Last week, three 1L students at The University of Texas School of Law aired their complaints about the curriculum at the law school in the campus newspaper, The Daily Texan.
That of course received the attention of Above the Law, which suggested that the article would make any employer with a UT transcript on his desk consider throwing it in the trash bin, and that “that sound you just heard was the soft hum of UT careers being fed into the office shredder.”
The students’ main complaint is that they are not receiving a “practical education” that will prepare them to be “competent lawyers.” Specifically, they lament the fact that, unlike peer institutions, UT does not have a “mandatory brief-writing course.” (Such a course, they do note, is under consideration.)
Admittedly, writing on this topic is fairly awkward. I graduated from UT’s law school in 2004. I thoroughly enjoyed my experience, felt the professors were top notch and found (nearly) every class I took to be mentally stimulating and thought-provoking. And, with a few exceptions, I stayed far away from practical Bar-related courses. Yep — that’s me. I’m that annoying person who loved law school.
Without a doubt, Texas taught me to think like a lawyer and I was as prepared as any other first year at my firm. While I’m sure my early legal briefs made my supervising partner cringe (and I sincerely hope he does not use this as an opportunity to provide examples), I can say that even if the formatting and style of the briefs needed work, I was almost always correct on the law.
And that’s because I spent three years at Texas learning to tackle a problem from all different angles and taking diverse classes that challenged me, not memorizing the Federal Rules of Civil Procedure. For the authors of the Daily Texan piece to vilify a class such as “Race and Gender in the Constitution” — they call it “totally impractical” — is to show extreme short-sightedness in understanding and respecting the history of constitutional law in this country. Frankly, considering several cases heard by Supreme Court this term, it shows a lack of awareness of current constitutional issues.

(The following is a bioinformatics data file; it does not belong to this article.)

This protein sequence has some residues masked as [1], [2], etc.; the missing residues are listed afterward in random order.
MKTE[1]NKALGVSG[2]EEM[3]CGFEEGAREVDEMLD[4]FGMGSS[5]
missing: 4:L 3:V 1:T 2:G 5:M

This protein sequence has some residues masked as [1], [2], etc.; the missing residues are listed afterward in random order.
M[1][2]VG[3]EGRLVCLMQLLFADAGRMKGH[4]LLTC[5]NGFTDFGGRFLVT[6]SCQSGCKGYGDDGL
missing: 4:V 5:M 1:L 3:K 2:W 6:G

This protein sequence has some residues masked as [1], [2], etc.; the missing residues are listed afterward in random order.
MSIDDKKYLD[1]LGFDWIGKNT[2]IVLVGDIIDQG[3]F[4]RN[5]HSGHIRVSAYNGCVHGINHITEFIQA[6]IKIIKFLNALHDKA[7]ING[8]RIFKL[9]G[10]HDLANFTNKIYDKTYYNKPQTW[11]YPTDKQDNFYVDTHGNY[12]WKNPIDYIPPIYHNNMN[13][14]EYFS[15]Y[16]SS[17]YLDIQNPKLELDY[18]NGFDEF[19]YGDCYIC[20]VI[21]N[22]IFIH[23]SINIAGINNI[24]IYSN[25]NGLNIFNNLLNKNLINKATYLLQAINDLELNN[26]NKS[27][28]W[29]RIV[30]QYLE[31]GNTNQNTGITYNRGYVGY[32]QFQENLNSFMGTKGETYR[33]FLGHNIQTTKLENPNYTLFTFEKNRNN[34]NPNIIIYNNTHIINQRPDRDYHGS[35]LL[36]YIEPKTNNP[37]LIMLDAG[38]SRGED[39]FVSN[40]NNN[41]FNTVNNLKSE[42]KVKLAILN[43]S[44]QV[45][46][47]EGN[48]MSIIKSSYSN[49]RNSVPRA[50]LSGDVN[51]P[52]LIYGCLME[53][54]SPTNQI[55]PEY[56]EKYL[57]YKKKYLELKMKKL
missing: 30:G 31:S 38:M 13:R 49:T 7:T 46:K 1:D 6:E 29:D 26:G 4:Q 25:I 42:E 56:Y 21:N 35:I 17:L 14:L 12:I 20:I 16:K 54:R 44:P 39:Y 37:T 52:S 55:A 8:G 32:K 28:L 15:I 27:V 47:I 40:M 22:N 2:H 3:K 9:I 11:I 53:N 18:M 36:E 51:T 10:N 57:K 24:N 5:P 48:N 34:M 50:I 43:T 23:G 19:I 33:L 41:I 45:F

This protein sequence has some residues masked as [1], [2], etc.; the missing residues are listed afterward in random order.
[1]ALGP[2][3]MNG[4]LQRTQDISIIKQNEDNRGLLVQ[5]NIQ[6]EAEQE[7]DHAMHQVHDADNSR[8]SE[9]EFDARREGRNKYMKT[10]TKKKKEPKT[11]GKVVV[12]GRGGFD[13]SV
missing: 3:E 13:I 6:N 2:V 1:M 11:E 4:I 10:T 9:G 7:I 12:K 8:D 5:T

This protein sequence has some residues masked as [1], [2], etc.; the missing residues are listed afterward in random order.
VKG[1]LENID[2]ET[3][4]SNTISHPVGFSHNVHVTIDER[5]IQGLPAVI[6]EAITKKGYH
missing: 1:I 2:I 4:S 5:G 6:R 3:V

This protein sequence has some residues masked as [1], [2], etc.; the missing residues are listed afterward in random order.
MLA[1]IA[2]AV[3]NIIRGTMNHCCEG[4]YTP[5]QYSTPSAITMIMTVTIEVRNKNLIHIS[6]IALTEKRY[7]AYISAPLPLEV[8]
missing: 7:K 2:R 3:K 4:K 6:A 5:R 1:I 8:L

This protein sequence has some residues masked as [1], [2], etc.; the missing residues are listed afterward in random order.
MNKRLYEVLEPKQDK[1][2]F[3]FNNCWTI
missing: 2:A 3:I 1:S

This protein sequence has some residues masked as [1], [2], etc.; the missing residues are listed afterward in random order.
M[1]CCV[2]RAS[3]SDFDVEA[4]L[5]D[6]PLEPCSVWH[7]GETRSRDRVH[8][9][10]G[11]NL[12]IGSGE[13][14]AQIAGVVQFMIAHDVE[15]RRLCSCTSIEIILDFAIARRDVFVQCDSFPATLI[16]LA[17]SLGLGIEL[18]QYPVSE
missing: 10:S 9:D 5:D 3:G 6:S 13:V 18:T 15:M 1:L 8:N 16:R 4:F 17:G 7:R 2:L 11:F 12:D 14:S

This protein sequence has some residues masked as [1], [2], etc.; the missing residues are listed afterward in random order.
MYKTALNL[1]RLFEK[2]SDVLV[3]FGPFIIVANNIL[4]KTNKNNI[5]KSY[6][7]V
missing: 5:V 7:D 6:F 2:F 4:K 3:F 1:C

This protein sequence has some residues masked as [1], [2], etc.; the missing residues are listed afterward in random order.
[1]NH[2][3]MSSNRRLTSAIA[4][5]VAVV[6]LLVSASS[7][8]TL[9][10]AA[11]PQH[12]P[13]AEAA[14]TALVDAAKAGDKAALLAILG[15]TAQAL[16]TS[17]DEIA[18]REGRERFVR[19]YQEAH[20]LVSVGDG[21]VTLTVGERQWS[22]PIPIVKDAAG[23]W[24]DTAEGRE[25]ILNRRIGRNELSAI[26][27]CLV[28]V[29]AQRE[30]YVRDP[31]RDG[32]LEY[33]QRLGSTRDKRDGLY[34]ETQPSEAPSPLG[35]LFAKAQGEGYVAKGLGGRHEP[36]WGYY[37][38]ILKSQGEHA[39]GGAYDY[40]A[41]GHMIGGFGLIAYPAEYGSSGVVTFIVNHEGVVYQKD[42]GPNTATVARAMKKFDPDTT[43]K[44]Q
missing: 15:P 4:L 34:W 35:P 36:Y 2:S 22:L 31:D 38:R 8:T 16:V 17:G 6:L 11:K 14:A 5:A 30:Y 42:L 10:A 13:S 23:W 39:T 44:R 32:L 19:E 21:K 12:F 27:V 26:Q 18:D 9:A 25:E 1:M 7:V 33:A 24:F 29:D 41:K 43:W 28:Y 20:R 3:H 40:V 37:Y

Sure, maybe these three students intend to be strictly corporate lawyers who do not deal with such questions on a daily basis. But not all of their classmates want that path.
But enough about me. A 3L student at Texas, David Shank, responded to the students today in The Daily Texan, walking through the original piece step by step and credibly refuting several of their points (the “critical” law review article they cite is 18 years old, UT’s applications are in line with other peer schools this year, etc.). It’s worth a read.
In addition, a highly successful (both while at Texas and in her young career) UT grad was less than pleased with the article, and emailed me with this response:
[The authors] ignore the wide variety of options available to law students who actually seek them out. Want to write brief? It’s called moot court. Want to see a courtroom or taste actual litigation? They’re called clinics (and, let’s be honest, for many of us a clinic was the last time many young litigators came close to litigating)…[They] seem to fundamentally misunderstand what kind of law school they chose to attend and what life as an attorney is like for many of us…As soon as Harvard and Yale start teaching classes on metadata, search terms, document review organisation, and how to answer interrogatories or RFAs without actually saying anything, I’m sure Texas will fall in line. Until then, UT Law grads will walk into law firms on their first day knowing as much (and as little) as their Ivy League counterparts and they’ll probably do just fine.
Despite the fact that this has turned into quite a long post, the truth is there is not anything the students said that students at every school don’t complain about. We’re guessing that once they work their way through the rest of law school and embark on their career and realise what all they actually did learn, they’ll cringe at what they said. One student, in fact, seems to have already reached that conclusion. But who doesn’t cringe about things they wrote years ago — I often cringe at things I wrote 30 minutes ago. (I honestly hope this doesn’t impact the students’ personal employment chances. It’s tough when your venting is easily available via Google.)
Will this impact what employers think about hiring UT students? Highly unlikely. A huge variety of firms, big and small, have hired and been very pleased with UT Law grads for decades past and will be for decades to come. A complaint written by three newbies citing to a single letter from an unhappy employer is not going to make a difference, even if it’s fun to blog about.
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